Cox regression was used for multivariate analysis. It included those variables that had some differences or presented clinical significance in OS.

3. Results

3.1. Patients Clinical Characteristics and Response to Treatment

86 patients treated at the Hospital Universitario San Ignacio with newly diagnosed AML were identified in a period of 7 years (2010-2016). The ratio of men and women was of 1 : 1.23 (55.8% vs. 44.2%); the median age at diagnosis was 52 years (95% CI: 17-82 years), where it is highlighted that 37.2% of the patients were older than 60 years. Within the hematological and cytogenetic parameters, 8.2% of the patients presented hyperleukocytosis with leukocyte counts greater than 100,000 cells/mm3 and abnormal karyotype in 25 patients (29.0%). Considering the genetic abnormality identified in the tumor cells in the bone marrow sample at the time of diagnosis, 7% of the patients were grouped at favorable risk, 50.0% at intermediate risk, 22.1% in adverse risk, and 20.9% could not be classified. According to the morphological (myelogram) and immunophenotypic criteria by multiparameter flow cytometry, the most frequent AML was acute monoblastic leukemia (24.4%), followed by AML with and without maturation (15.1%). Additionally, AML secondary to MDS accounted for 12% of cases and postchemotherapy AML corresponded to 3.5% (Table 1).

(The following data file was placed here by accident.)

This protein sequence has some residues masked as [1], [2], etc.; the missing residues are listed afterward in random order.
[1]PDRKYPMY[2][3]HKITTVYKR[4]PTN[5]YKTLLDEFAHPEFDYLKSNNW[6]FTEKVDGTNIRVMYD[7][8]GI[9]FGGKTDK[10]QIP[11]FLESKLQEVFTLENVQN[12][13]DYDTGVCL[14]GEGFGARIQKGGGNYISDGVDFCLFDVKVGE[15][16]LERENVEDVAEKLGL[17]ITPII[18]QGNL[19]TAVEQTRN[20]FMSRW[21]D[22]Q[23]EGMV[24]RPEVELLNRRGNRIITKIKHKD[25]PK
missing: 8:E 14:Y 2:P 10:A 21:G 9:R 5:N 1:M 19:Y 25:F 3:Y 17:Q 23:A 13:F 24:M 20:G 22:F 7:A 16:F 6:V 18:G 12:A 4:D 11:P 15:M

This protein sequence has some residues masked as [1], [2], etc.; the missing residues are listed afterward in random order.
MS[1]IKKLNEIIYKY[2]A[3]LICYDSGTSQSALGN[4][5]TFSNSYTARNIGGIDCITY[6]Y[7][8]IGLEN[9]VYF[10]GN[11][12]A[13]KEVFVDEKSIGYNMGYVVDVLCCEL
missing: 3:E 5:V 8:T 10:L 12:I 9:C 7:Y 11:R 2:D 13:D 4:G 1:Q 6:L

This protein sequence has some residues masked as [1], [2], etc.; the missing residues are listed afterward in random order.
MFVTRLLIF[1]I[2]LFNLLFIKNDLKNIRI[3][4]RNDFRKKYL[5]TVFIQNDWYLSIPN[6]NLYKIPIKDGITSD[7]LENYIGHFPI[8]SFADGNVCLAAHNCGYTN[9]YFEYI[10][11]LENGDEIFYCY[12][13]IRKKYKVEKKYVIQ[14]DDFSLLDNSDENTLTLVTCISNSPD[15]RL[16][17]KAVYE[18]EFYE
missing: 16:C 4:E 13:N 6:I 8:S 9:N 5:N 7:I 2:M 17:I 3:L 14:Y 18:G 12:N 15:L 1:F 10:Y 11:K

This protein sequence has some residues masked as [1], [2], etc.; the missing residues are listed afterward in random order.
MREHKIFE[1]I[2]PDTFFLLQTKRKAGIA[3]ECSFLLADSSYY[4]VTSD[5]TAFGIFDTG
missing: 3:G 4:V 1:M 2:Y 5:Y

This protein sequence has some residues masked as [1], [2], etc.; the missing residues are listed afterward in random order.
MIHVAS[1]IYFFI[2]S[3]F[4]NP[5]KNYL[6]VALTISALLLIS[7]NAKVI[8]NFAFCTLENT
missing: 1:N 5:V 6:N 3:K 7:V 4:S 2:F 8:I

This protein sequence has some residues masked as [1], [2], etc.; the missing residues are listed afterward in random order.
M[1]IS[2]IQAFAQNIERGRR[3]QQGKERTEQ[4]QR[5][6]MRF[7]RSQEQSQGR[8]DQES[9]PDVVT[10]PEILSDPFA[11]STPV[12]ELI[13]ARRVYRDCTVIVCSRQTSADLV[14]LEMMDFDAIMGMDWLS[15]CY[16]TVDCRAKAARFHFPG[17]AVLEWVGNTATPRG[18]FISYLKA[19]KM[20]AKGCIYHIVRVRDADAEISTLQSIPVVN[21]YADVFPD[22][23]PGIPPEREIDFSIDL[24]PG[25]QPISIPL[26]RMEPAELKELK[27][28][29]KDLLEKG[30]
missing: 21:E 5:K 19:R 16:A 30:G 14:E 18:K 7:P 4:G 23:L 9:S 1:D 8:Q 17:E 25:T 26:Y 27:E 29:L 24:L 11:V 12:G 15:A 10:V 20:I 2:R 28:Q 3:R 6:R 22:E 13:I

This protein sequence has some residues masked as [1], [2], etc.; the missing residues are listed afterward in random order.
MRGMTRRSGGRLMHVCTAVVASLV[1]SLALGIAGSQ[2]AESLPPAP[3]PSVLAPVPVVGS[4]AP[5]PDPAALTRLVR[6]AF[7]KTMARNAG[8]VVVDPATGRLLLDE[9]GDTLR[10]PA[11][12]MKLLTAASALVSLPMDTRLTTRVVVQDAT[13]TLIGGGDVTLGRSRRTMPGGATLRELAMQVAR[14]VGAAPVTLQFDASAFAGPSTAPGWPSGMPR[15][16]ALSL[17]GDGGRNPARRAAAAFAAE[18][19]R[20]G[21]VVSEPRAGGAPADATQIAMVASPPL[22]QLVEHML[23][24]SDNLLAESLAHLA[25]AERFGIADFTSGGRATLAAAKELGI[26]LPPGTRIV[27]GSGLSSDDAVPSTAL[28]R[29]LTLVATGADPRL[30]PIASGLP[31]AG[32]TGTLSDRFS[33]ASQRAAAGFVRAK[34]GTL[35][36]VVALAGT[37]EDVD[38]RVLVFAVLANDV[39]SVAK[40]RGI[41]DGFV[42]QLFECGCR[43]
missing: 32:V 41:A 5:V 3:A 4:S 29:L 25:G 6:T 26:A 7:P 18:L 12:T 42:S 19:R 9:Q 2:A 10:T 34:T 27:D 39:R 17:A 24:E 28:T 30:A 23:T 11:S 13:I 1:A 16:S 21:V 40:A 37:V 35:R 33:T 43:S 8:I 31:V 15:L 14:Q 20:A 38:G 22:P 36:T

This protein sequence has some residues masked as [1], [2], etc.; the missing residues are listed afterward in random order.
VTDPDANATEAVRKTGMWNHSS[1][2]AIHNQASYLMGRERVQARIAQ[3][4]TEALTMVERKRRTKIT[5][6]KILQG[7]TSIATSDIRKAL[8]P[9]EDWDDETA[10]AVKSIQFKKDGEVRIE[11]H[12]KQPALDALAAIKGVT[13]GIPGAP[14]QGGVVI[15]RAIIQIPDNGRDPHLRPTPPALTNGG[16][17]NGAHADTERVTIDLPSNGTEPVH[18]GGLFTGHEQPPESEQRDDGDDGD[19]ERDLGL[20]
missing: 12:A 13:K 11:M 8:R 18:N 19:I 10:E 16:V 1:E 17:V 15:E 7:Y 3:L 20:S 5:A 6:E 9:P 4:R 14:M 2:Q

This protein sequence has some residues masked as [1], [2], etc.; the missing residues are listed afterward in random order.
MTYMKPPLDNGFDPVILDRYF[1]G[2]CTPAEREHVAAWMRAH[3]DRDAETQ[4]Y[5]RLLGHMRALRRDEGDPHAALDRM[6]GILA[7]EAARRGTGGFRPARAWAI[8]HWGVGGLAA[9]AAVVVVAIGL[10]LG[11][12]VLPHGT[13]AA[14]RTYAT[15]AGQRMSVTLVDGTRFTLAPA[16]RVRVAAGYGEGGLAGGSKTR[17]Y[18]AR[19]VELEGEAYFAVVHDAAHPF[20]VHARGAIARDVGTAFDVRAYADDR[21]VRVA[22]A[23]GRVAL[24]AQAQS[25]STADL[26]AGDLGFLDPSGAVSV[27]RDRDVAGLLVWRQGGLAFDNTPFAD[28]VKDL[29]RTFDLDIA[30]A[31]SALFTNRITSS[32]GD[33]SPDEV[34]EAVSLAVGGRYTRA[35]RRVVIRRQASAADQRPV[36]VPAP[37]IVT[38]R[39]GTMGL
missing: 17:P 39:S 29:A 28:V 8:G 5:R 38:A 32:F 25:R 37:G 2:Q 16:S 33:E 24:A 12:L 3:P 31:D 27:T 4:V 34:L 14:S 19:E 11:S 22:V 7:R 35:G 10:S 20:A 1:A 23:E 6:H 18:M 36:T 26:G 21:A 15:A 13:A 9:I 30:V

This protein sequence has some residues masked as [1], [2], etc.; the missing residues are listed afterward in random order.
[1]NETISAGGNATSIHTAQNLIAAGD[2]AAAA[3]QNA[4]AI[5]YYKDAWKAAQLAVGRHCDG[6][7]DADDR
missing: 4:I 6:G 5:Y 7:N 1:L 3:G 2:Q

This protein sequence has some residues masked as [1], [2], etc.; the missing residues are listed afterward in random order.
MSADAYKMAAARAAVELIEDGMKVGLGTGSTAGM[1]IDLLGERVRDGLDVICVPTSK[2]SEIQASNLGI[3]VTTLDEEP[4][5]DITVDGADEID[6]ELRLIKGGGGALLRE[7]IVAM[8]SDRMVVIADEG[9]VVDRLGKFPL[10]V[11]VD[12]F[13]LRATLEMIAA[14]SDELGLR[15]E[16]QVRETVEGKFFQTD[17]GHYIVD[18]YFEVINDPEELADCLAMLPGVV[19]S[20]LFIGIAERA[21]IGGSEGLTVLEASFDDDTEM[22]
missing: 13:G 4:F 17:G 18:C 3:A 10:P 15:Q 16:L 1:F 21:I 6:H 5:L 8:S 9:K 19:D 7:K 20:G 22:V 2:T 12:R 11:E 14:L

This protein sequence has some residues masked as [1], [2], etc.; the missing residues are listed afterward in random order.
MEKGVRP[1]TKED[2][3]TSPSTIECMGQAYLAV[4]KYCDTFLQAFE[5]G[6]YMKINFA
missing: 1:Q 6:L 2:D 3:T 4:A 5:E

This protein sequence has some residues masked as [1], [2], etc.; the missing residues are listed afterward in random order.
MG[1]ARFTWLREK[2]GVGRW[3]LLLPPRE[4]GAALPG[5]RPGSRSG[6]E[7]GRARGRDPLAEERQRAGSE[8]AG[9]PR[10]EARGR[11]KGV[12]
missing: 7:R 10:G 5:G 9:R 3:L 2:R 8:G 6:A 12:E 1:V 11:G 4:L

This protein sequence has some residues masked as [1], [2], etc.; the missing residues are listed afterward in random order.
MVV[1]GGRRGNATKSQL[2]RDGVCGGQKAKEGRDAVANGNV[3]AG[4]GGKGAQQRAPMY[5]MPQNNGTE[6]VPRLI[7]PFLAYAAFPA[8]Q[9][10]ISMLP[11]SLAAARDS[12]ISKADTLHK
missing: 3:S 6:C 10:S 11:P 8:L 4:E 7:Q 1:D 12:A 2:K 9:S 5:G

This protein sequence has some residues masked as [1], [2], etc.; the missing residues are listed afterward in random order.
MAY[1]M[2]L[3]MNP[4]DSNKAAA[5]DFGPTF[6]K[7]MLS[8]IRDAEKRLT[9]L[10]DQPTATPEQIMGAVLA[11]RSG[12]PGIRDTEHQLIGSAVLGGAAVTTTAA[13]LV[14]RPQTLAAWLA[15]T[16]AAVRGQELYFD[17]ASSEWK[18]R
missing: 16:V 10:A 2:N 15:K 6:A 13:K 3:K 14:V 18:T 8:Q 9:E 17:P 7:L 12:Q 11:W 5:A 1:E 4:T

Characteristic (%)

Sex (men)48 (55.8)
Age (years), median (interval)52 (17-82)
 <30 years10 (11.6)
 30–45 years23 (26.7)
 46–60 years21 (24.4)
 >60 years32 (37.2)
 Undifferentiated acute myeloblastic (M0)8 (9.3)
 AML with minimal maturation (M1)13 (15.1)
 AML with maturation (M2)13 (15.1)
 Acute myelomonocytic leukemia (M4)4 (4.7)
 Acute monocytic leukemia (M5)21 (24.4)
 AML, not specified (NOS)14 (16.3)
AML and MDS, therapy related
 AML with characteristics of MDS10 (12.0)
 AML secondary to chemotherapy3 (3.5)
 Normal42 (48.8)
 Abnormal25 (29.1)
 No growth7 (8.1)
 Not requested12 (14.0)
Cytogenetic/molecular alterations28 (32.6)
 FLT3 ITD4 (14.2)
 NMP11 (3.6)
 FLT3 ITD with NMP13 (10.7)
 t(9;22)(q34.1;q11.2)1 (3.6)
 Del 5q3 (10.7)
 46 XX -7 +7q- (Del7q)1 (3.6)
 46 XY, right (16)(17)1 (3.6)
 46 XY, -10, +101 (3.6)
 45 XY, t(14p17p), -14,-171 (3.6)
 Trisomy 84 (14.2)
 Trisomy 121 (3.6)
 +6 +8 +121 (3.6)